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Day After Thanksgiving

searchSome people shop on Friday after Thanksgiving.   It’s their tradition. One year, I thought I should see what the hullabaloo of Black Friday was all about and went shopping. I vowed to never again set my foot inside a store on the biggest shopping day of the year. That day has held other traditions for me.

When I was growing up, that Friday was hog killing day. As a teacher, Dad had the day off and the temperature was right for handling fresh pork. By day’s end, pork chops, sausage, ribs, and roasts filled our freezer, and salted down ham and bacon slabs hung high from the barn rafters. That night’s supper was fried pork tenderloin, Mom’s Martha White biscuits (slathered with butter), and molasses.

In my young adult years, I started projects on Friday. I made Christmas gifts – cross-stitched samplers, jars of jelly, ceramic bowls. I even sewed a housecoat for Granny and a pantsuit for Mom. And I made both my children Christmas outfits: Daughter’s dress, Son’s vest. Seems the time between Thanksgiving and Christmas was longer then.

When Husband and I moved our family to this house in the woods, Friday was the final fall cleanup-the-yard day. Husband spent all day and Daughter, Son, and I helped. We picked up sticks. We raked. We blew. We dragged huge mounds of leaves on top of a tarpaulin from our grassy yard to our leaf-covered woods. Yard work was finally finished until spring.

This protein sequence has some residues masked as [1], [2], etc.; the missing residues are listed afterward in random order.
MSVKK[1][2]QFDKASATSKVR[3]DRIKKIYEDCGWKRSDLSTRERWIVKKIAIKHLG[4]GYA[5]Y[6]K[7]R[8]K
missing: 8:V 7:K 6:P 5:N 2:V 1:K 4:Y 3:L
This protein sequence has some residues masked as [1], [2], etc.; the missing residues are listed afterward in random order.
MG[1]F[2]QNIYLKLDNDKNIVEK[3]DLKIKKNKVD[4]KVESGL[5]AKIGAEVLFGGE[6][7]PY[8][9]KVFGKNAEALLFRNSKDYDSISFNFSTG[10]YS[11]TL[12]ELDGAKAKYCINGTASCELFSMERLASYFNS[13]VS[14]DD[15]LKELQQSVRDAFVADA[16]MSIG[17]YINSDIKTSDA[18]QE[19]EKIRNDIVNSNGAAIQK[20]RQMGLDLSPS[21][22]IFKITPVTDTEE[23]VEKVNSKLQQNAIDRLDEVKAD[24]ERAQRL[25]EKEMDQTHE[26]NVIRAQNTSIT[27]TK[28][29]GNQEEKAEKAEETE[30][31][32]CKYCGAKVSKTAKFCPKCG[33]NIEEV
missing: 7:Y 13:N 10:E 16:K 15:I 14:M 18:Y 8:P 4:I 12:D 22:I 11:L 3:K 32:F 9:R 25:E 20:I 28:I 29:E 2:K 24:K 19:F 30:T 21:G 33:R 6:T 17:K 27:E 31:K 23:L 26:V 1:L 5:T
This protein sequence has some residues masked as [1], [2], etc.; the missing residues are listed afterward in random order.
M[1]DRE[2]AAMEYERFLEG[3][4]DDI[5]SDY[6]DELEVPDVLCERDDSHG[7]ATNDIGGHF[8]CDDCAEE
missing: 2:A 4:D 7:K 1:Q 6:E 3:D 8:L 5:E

Then came the year when Husband and I hosted a pancake breakfast on the day after Thanksgiving. Daughter and her friends had scattered to colleges and jobs after high school graduation. From Texas to South Carolina, from Kentucky to Florida, these sixteen girlfriends separated, but remained close friends. In twos and threes, some attended the same university, but Daughter went alone to a Berry College and missed her friends.

When I heard that all were coming home for Thanksgiving, I thought of the mornings that these girls had eaten pancakes around our dining room table after slumber parties so I sent out an invitation. “Pancake Breakfast. 10:00 a.m. Friday after Thanksgiving at the Ray’s house.”  And they all came! They hugged. They laughed. They cried. They rejoiced to be together again. And they ate every pancake and slice of bacon put on the table. Some stayed an hour, some until mid-afternoon.

A tradition had begun. Once a year for ten years, our entrance hall banister was covered with car keys. Purses slung in corners. Shoes kicked off under the table. These young women giggled like teenagers walking the halls of Cookeville High School. Not all came every year, but at their request, I continued to flip pancakes. They talked about weddings, in-laws, jobs, moves, and babies – all good things that eventually brought this tradition to its end.

I don’t have plans for hog killing or sewing or yard cleanup or pancake breakfast this year. Husband will find the Hefty garbage bags filled with garland and I’ll find the red velvet bows and we’ll hang them across the front porch. I’ll set up the Christmas caroler family and the tabletop Christmas tree that’s decorated with shells. Christmas decorating will begin. But not too vigorously. Friday after Thanksgiving should be a restful day. And surely there’ll be a football game to watch.

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